Selecting Heritage Breed Chickens

I’ve been pouring over my new Sand Hill Preservation Center catalog since it arrived. You wouldn’t think that a black and white text only book could demand that much attention but it has.

My goal for the poultry sector of the farm is to expand the laying flock and add some broilers this year. We started in the spring with 25 conventional straight-run chicks from the farm store and through a disastrous attack from the dog, housing issues, culling some roosters, and losing one “outsider” last week, we now have 6 hens and a rooster left. The flock consists of: 1 leghorn rooster, 1 leghorn hen, 1 barred rock hen, and 3 rhode island red hens. The Rhodies are by far my favorite. They are friendly and seem to be doing well in the cold winter weather. The barred rock rooster we had was very mean and I don’t think the hen is the friendly bird either. The leghorns are flighty and the hen doesn’t lay incredibly well.

After researching heritage poultry I have found 3 breeds that I would like to try out in the laying flock. I like the idea of helping to expand some of these old breeds that have very low populations currently. Plus, they seem to have some features that would be beneficial in our environment.

Buckeye: This breed was developed in a neighboring state, Ohio, and seems to be well suited to cold temperatures. They are a dark rich red color and, according to the Sand Hill catalog, have a gentle temperament despite being very active. The Buckeye is also on Slow Food USA’s Ark of Taste.

: Sand Hill offers the Barred variety of this breed. They are supposed to be smaller than Barred Rocks, quite hardy, and lay nice white eggs. Multiple sources name them as one of the rarest living breeds of American chicken.

Buff Chantecler
: This is a Canadian breed developed in 1918. The other varieties, White & Partridge, have been admitted to the APA standard and seem to be in a bit more demand. I think the buff color is gorgeous and I don’t have any intention of showing them anyway. The hens lay pale brown eggs, are supposed to stand harsh cold well, and be calm and gentle.

These three breeds would give us a good supply of brown eggs with some white as well. They are all listed as “Critical” in the ALBC. I have been doing more research before placing my order but hope to send it out soon. The plan is to purchase 25 chicks: 10 Buff Chantecler, 10 Barred Holland, and 5 Buckeyes. I am most excited about the buffs and really hope there are some left, it seems like the hatchery sells out quickly.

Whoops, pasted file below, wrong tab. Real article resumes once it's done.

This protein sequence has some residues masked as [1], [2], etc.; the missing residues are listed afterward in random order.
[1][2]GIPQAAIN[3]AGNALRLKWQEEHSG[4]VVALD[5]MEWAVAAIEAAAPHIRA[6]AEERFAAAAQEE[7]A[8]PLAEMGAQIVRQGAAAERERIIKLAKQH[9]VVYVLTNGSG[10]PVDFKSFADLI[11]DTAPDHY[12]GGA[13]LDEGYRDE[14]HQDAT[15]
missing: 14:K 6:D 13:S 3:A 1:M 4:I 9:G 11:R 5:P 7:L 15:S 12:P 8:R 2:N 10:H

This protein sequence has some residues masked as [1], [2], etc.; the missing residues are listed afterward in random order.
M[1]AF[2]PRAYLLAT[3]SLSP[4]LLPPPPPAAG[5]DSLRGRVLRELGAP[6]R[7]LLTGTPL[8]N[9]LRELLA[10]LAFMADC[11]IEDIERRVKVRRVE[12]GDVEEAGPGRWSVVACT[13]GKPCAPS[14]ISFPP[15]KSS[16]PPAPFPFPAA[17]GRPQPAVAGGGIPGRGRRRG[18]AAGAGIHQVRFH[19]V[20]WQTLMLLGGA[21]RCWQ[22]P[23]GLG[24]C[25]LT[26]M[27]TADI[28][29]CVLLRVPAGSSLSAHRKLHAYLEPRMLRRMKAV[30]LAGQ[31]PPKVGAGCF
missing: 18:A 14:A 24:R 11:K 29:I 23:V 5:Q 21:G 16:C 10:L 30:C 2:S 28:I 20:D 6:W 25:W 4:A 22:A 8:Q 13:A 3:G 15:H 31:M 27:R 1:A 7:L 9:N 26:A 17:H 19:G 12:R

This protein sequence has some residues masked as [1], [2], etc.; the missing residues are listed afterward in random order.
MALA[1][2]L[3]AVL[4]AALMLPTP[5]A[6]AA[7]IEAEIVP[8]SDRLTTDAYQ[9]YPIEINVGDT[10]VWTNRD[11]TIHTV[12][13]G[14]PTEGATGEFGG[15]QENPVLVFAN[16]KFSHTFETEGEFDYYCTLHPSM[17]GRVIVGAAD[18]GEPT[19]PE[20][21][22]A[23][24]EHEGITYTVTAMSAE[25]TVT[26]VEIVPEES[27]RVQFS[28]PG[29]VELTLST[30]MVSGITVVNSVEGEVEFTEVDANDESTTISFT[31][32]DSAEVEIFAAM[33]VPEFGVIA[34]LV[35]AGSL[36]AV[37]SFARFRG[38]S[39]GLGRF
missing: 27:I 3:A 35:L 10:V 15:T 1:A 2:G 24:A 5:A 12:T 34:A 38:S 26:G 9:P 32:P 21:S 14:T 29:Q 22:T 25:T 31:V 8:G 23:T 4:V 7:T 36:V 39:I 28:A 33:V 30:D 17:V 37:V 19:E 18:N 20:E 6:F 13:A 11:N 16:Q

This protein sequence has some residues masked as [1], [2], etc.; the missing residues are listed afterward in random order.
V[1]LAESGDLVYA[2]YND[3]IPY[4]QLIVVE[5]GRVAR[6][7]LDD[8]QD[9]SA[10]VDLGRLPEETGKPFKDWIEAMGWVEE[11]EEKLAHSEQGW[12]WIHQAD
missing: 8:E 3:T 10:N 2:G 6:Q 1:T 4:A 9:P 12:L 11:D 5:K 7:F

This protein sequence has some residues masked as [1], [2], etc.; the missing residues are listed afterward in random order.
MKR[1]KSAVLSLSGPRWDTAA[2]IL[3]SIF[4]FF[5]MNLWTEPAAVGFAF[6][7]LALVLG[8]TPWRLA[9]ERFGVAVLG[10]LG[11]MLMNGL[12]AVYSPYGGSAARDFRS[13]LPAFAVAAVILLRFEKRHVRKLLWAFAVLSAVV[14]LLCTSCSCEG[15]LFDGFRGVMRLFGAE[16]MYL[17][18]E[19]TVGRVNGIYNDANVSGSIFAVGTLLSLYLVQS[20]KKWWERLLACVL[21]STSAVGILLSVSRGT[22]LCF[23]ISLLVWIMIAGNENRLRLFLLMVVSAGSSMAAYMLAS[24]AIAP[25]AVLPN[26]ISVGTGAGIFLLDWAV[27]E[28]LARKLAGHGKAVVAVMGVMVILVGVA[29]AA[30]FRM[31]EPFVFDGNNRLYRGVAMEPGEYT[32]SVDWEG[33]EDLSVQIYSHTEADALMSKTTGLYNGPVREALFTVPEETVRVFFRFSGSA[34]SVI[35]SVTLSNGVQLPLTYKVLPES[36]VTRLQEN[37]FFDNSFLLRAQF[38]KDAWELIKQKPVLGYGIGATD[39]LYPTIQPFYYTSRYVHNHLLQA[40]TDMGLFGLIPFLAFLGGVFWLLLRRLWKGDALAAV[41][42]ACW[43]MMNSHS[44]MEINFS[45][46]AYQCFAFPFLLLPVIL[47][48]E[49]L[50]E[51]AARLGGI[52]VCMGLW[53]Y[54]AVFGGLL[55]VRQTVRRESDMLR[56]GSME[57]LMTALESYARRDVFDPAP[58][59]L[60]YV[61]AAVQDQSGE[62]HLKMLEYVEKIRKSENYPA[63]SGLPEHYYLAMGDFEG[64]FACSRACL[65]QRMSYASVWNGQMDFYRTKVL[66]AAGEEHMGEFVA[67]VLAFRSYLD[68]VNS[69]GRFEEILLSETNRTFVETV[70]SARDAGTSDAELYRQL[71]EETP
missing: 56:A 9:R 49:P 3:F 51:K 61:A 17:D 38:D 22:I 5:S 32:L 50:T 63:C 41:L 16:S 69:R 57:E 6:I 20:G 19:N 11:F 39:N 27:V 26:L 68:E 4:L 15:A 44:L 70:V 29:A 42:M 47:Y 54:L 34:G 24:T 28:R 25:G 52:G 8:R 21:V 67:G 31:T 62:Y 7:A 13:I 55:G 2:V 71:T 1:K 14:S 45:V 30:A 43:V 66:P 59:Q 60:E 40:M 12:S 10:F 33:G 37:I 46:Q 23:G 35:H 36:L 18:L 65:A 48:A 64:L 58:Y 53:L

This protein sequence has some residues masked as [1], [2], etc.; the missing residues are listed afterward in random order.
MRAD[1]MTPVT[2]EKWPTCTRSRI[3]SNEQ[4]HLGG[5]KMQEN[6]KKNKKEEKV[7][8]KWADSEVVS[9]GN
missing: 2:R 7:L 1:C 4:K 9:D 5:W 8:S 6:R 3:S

The goal would be to have them in an eggmobile during the warmer months with access to pasture during the day, then keep them inside during the colder months.

If you would like more information or are looking for the best breeds for your operation, check out the following sources:

Slow Food USA’s Ark of Taste
American Livestock Breeds Conservancy
Chicken Breed Chart


3 thoughts on “Selecting Heritage Breed Chickens

  1. Farmer's Daughter

    Thanks for the info! We’ll be building a hen house soon, probably with a movable pen, and picking out a breed soon!

  2. Jena

    Good luck with your future flock, I can’t wait to see what you pick out. There are so many breeds out there it was really hard to narrow it down. The feed store was a good place to start because the chicks were inexpensive and they had a good selection but I am excited to work with the heritage breeds this time.

  3. fresh food nancy

    I was researching heritage breeds for an article I'm writing and happened on your blog. I love blogs. I have one myself-Fresh Food Nancy–
    Anyway, I really enjoy both the premise and the content of your blog.
    I was a 1980s back-to-lander, and can definitely relate.
    I loved raising heritage chickens years ago-count it as one of the most fun and "fulfilling" experiences of my life.


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